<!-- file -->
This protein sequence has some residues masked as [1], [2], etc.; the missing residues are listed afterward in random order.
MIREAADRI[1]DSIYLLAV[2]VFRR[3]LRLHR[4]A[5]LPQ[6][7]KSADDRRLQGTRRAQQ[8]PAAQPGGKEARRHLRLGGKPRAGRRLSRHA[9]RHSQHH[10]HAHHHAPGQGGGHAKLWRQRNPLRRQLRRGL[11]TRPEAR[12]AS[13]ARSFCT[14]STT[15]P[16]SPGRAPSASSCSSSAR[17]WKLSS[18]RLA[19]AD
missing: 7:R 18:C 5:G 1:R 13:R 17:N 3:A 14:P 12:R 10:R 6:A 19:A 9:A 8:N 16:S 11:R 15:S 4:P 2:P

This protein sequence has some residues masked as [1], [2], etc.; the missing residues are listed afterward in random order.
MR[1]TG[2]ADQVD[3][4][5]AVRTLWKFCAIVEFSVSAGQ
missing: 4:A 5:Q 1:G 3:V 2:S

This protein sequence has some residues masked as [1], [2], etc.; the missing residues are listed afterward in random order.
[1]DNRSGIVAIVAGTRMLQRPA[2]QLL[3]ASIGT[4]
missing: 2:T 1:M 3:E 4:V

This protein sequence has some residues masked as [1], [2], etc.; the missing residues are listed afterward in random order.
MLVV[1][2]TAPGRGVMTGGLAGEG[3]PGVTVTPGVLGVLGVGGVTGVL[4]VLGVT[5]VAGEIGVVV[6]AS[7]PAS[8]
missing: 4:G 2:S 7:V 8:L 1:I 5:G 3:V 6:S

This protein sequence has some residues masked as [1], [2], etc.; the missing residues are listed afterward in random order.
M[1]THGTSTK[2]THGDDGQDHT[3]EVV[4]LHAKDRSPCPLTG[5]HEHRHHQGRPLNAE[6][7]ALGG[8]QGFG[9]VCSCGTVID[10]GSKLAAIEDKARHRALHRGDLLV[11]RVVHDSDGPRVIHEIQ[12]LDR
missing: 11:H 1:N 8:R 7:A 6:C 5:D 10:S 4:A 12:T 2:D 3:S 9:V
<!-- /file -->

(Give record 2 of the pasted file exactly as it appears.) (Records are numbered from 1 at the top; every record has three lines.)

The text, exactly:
This protein sequence has some residues masked as [1], [2], etc.; the missing residues are listed afterward in random order.
MR[1]TG[2]ADQVD[3][4][5]AVRTLWKFCAIVEFSVSAGQ
missing: 4:A 5:Q 1:G 3:V 2:S